Chapman's story is so full of adventure and ripe with coincidence that would be unbelievable if it were a novel. The story of how he comes to be an agent for the Germans is in itself worthy of a movie, taking us from a bank robbery in Scotland to prison - and eventual freedom - on the island of Jersey and then incarceration in the worst of Parisian prisons.

Chapman emerges as a kind of James Bond character: a handsome and charming rogue with a penchant for adventure, for gambling, fine food and fast women. He is a fascinating mass of contradictions: utterly loyal to his friends even as he betrays them, a hopeless criminal who develops into a resourceful spy.

Ben MacIntyre has amassed a vast amount of detail about not only Chapman, but his associates in both the German and English secret services. There is lots of interesting information about how those secret services functioned and what they achieved during the war. I was particularly riveted by the details about his training in spy techniques by the Nazis.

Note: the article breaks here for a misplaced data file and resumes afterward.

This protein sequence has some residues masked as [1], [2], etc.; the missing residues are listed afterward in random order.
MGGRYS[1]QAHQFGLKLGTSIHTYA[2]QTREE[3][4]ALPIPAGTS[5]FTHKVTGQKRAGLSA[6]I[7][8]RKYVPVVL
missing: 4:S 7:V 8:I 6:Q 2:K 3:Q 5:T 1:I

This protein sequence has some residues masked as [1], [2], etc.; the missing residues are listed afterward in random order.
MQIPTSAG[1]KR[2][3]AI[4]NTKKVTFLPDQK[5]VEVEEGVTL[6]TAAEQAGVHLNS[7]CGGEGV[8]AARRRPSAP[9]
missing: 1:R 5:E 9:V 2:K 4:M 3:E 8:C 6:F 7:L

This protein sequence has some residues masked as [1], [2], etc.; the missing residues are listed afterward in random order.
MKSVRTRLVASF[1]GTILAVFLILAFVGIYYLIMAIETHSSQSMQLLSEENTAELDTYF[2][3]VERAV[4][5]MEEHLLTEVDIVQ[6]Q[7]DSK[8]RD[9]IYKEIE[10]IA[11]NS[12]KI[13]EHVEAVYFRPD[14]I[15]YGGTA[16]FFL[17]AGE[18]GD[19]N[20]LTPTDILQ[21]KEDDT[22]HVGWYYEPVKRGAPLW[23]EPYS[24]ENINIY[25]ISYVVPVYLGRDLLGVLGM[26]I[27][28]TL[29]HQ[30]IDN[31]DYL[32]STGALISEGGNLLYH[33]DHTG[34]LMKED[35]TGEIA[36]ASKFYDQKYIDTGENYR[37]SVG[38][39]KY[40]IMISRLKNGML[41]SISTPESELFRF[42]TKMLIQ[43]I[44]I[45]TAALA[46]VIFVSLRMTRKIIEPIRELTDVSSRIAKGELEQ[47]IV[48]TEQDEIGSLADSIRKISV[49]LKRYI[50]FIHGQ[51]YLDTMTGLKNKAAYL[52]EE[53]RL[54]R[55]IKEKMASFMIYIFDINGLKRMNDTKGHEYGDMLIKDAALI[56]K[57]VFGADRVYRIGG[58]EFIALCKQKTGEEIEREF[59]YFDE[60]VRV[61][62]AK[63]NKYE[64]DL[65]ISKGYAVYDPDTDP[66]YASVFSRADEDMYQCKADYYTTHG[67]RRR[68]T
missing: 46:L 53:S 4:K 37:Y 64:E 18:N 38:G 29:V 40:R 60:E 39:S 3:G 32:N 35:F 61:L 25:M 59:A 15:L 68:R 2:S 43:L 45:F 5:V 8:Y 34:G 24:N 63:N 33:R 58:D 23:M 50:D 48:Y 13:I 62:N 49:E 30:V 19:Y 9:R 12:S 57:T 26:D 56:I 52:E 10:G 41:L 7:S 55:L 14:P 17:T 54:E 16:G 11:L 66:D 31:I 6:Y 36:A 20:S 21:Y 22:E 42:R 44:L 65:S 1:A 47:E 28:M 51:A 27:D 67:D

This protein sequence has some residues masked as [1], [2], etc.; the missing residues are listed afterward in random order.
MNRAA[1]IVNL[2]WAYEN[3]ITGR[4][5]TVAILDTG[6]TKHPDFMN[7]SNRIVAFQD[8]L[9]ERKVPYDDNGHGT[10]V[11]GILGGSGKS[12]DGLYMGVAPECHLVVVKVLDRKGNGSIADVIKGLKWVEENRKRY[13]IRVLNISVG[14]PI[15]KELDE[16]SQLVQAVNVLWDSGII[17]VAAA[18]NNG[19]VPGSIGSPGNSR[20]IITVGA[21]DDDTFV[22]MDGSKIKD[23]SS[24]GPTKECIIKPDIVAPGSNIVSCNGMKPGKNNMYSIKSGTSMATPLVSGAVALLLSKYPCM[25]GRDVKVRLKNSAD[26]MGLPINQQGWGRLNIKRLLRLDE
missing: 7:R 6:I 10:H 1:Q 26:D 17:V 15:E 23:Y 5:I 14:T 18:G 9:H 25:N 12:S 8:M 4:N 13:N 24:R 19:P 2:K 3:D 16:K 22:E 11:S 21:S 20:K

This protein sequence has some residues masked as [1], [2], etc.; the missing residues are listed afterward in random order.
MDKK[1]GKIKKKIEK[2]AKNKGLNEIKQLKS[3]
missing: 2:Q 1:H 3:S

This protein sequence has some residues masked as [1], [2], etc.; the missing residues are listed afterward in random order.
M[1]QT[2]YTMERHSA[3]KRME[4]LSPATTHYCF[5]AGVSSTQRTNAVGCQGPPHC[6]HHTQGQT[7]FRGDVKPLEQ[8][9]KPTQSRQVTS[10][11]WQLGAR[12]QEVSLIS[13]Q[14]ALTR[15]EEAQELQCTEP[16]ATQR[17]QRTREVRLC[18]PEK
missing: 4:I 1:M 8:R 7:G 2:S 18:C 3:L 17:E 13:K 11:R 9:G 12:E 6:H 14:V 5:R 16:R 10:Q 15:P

The audio book is made up of 5 CDs and plays for about 6 hours. It is beautifully read and very clearly enunciated. While it is an abridged version of the book, it has been very skillfully adapted and (having also read the book) I can tell you that they've done an excellent job of maintaining all the key points.
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Format: Paperback
This is tremendous book; well-researched and well written. The author, Ben Macintyre deals with Eddie Chapman as though he was one of Chapman's Security Service handlers; questioning everything, giving praise where appropriate but never quite trusting him. He describes Chapman as `a shameless liar', sentiments with which I fully agree. There is no doubt that Chapman did a good service for his country since he convincingly bluffed the Germans but he `tried it on' with everybody he encountered and I wonder which way he would have jumped if the allies had lost the war?